Building integrated models in environmental and natural resource economics: the case of Gordon’s 1954 fishery model
Environmental and natural resource economics lies inherently at the interface between economic and natural dynamics (e.g., geological constraints, climate change, biodiversity evolution). Building models in that field often means building integrated models, calling on knowledge and methods from economics and physics, climatology, biology, or ecology. Howard Scott Gordon’s 1954 article on fishery economics is considered to be seminal in the history of bioeconomic modeling, integrating biological and economic variables in a microeconomic model. Yet the precise role played by biology in Gordon’s initial work remains unclear. On the basis of archival material and thorough analysis of Gordon’s early research, this paper examines Gordon’s model building and his persistent oscillation between two objectives—the production of a heuristic economic model with standard assumptions, and the conception of a predictive policy tool relevant from a fishery-biology standpoint—and how he finally favored the first over the second. Moreover, contrary to received wisdom, we show that it was not Gordon but biologist Milner B. Schaefer who transformed Gordon’s model into an integrated model. These results shed new light not only on Gordon’s 1954 contribution but also on a whole tradition of integrated environmental and natural resource economics models, based on his work.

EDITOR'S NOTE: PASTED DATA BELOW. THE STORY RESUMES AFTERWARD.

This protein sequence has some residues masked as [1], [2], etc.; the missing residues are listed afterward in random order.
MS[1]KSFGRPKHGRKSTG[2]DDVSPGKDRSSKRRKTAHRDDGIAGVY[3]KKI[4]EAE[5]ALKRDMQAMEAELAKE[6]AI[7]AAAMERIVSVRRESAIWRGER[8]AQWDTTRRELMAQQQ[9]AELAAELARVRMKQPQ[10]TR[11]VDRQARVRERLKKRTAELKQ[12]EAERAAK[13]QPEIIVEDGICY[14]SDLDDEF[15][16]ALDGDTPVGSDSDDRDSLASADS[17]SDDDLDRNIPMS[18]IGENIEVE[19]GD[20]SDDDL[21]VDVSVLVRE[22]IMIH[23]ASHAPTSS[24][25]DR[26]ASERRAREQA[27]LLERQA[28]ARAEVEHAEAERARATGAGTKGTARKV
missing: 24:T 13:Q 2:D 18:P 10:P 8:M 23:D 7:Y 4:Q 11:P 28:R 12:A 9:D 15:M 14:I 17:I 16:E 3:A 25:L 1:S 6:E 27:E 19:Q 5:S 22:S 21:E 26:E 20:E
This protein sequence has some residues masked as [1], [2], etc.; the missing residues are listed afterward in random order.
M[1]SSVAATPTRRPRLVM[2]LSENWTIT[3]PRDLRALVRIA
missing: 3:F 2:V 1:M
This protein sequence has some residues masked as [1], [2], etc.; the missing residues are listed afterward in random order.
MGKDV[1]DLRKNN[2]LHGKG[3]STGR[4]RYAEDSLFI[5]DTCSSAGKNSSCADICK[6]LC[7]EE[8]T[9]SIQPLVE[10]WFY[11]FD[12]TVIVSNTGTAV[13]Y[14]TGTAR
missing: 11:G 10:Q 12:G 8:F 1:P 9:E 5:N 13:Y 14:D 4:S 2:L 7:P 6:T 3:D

Citation: Parent, B., Mouysset, L., Missemer, A., Levrel, H. (2023). Building integrated models in environmental and natural resource economics: the case of Gordon’s 1954 fishery model. Journal of the History of Economic Thought, 1-23